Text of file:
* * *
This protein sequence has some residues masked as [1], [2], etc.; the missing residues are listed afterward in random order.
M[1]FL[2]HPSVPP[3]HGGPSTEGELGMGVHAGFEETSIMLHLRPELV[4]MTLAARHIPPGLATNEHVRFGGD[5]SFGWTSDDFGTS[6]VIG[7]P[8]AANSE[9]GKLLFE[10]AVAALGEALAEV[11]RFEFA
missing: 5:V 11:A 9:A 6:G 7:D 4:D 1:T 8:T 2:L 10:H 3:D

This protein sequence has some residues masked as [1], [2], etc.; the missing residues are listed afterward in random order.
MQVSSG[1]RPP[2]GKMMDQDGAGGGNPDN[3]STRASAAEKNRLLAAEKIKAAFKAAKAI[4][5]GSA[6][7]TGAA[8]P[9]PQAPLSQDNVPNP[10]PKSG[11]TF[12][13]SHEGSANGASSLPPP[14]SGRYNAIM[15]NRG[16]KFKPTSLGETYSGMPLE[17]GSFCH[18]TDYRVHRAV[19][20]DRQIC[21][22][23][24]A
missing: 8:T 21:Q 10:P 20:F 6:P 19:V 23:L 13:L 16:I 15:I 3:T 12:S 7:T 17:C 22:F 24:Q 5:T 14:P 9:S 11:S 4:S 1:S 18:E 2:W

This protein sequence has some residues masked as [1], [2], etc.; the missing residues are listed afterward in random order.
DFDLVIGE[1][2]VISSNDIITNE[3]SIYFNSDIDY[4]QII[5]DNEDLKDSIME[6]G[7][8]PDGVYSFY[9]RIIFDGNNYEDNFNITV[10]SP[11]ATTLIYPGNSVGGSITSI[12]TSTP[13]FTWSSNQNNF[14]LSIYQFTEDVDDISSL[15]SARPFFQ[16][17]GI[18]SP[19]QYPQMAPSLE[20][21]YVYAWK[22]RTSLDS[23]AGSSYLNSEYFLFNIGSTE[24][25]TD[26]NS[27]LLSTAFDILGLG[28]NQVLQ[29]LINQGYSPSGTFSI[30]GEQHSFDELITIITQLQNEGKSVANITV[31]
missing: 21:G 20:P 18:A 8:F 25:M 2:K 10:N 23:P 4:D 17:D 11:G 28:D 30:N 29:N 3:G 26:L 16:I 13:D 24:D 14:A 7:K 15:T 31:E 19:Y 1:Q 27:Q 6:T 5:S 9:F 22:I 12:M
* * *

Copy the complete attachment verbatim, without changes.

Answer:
This protein sequence has some residues masked as [1], [2], etc.; the missing residues are listed afterward in random order.
M[1]FL[2]HPSVPP[3]HGGPSTEGELGMGVHAGFEETSIMLHLRPELV[4]MTLAARHIPPGLATNEHVRFGGD[5]SFGWTSDDFGTS[6]VIG[7]P[8]AANSE[9]GKLLFE[10]AVAALGEALAEV[11]RFEFA
missing: 5:V 11:A 9:A 6:G 7:D 4:D 1:T 8:T 2:L 10:H 3:D

This protein sequence has some residues masked as [1], [2], etc.; the missing residues are listed afterward in random order.
MQVSSG[1]RPP[2]GKMMDQDGAGGGNPDN[3]STRASAAEKNRLLAAEKIKAAFKAAKAI[4][5]GSA[6][7]TGAA[8]P[9]PQAPLSQDNVPNP[10]PKSG[11]TF[12][13]SHEGSANGASSLPPP[14]SGRYNAIM[15]NRG[16]KFKPTSLGETYSGMPLE[17]GSFCH[18]TDYRVHRAV[19][20]DRQIC[21][22][23][24]A
missing: 8:T 21:Q 10:P 20:F 6:P 19:V 23:L 13:L 16:I 15:I 3:T 12:S 7:T 17:C 22:F 24:Q 5:T 14:P 9:S 11:S 4:S 1:S 18:E 2:W

This protein sequence has some residues masked as [1], [2], etc.; the missing residues are listed afterward in random order.
DFDLVIGE[1][2]VISSNDIITNE[3]SIYFNSDIDY[4]QII[5]DNEDLKDSIME[6]G[7][8]PDGVYSFY[9]RIIFDGNNYEDNFNITV[10]SP[11]ATTLIYPGNSVGGSITSI[12]TSTP[13]FTWSSNQNNF[14]LSIYQFTEDVDDISSL[15]SARPFFQ[16][17]GI[18]SP[19]QYPQMAPSLE[20][21]YVYAWK[22]RTSLDS[23]AGSSYLNSEYFLFNIGSTE[24][25]TD[26]NS[27]LLSTAFDILGLG[28]NQVLQ[29]LINQGYSPSGTFSI[30]GEQHSFDELITIITQLQNEGKSVANITV[31]
missing: 21:G 20:P 18:A 8:F 25:M 2:K 10:N 23:P 4:D 17:D 11:G 28:D 30:N 29:N 3:G 26:L 16:I 13:D 24:D 14:A 7:K 15:T 31:E 19:Y 1:Q 27:Q 6:T 5:S 9:F 22:I 12:M